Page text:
The cornerstone of the MFA program (in my eyes) is the workshop. This is when we share our writing with our classmates and professors, discuss what's working and what's not, question the choices we make as writers, and find ways to improve our craft. I can't tell you how many times I've written a piece, tweaked it until I have the thing practically memorized, convinced myself there is not one more thing I can do it to, not even move a comma, and then hand it in for workshop, only to have it torn to pieces by my astute and talented peers and professors and sent home with the shreds of my "masterpiece" and a very long to-do list.
Workshops are not for the faint of heart, but if you want to become a better writer they. are. vital. Stories require tough love to get them from first draft to finished product and it can be nearly impossible to follow the twisted path of revision on your own. It's ironic, actually - I can read someone else's story and identify exactly what's not working. But when trying to diagnose my own work? Forget about it. When you're too close to the source, it's nearly impossible to see the big picture.
There are two idioms that people in workshops love to throw around. The first is "show, don't tell," which is meant to encourage a person to put things in scene instead of exposition. For example, writing that "Kate's eyes narrowed and a furrow appeared in her brow. She gritted her teeth and felt her body grow hot," is infinitely more interesting than, "Kate was angry." The other idiom is my favorite, if only for the poetic punch it packs. "Kill your darlings." This one speaks to the fact that often, the part of a story you love the most - the paragraph that inspired the whole piece, or the line that you slaved over to get just right - is the precisely the part that needs to be cut to make the story, on a whole, stronger. Workshop is one of the best places to identify such darlings, and a post-workshop revision is basically a murder scene, no consonant or vowel safe from the decisive stroke of the delete button.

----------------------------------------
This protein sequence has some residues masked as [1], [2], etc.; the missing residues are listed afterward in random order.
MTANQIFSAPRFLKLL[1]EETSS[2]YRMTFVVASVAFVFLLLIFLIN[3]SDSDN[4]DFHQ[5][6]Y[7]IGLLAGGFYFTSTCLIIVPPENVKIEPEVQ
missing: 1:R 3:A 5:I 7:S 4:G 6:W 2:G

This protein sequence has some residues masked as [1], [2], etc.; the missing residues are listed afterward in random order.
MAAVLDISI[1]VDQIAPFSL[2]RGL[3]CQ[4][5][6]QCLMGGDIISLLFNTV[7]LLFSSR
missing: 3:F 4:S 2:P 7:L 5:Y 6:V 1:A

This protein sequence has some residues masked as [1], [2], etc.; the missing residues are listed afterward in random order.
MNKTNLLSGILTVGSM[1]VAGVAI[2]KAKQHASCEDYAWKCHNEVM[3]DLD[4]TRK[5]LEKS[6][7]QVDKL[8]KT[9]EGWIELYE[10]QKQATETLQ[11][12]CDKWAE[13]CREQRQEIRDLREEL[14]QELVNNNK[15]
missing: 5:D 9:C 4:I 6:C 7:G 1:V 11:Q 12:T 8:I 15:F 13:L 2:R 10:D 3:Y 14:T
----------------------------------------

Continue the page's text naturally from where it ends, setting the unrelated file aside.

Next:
All of this is to say that tomorrow, I am starting a month long workshop with visiting writer Steve Almond, who just published a new book with UNCW's own press, Lookout Books. I am the only first year in the workshop and I volunteered to go with the first group, so last week I emailed my story to the class. One person sent me a critique already, and I already read it, and now I wish I had submitted something else - something more polished, closer to finished, with less darlings ripe for the killing. I don't usually get rattled by workshops but I think the combination of upperclassmen that I admire and a writer I respect, tearing my story to (much needed) shreds, is more nerve-racking than I anticipated.
On the other hand, what better time to submit a story then when it's raw and rough and mostly potential? I have a bad habit of writing something and then revising it for at least a year (literally) before I let someone else see it. By that point, my darlings are so entrenched that killing them is nearly impossible. So I will look at this workshop as an experiment - get my feedback early and finish the piece with those suggestions in mind, and hope my stories will be stronger for it.
How do you deal with criticism? Do you have a thick skin or do you only pretend, weeping in the corners when no one is looking? I usually welcome any attention someone wants to pay my writing, good or bad (along with workshops, a big ego is also vital to a writer's success) but I also think it's important to feel vulnerable once in a while. An adventurous life demands risk.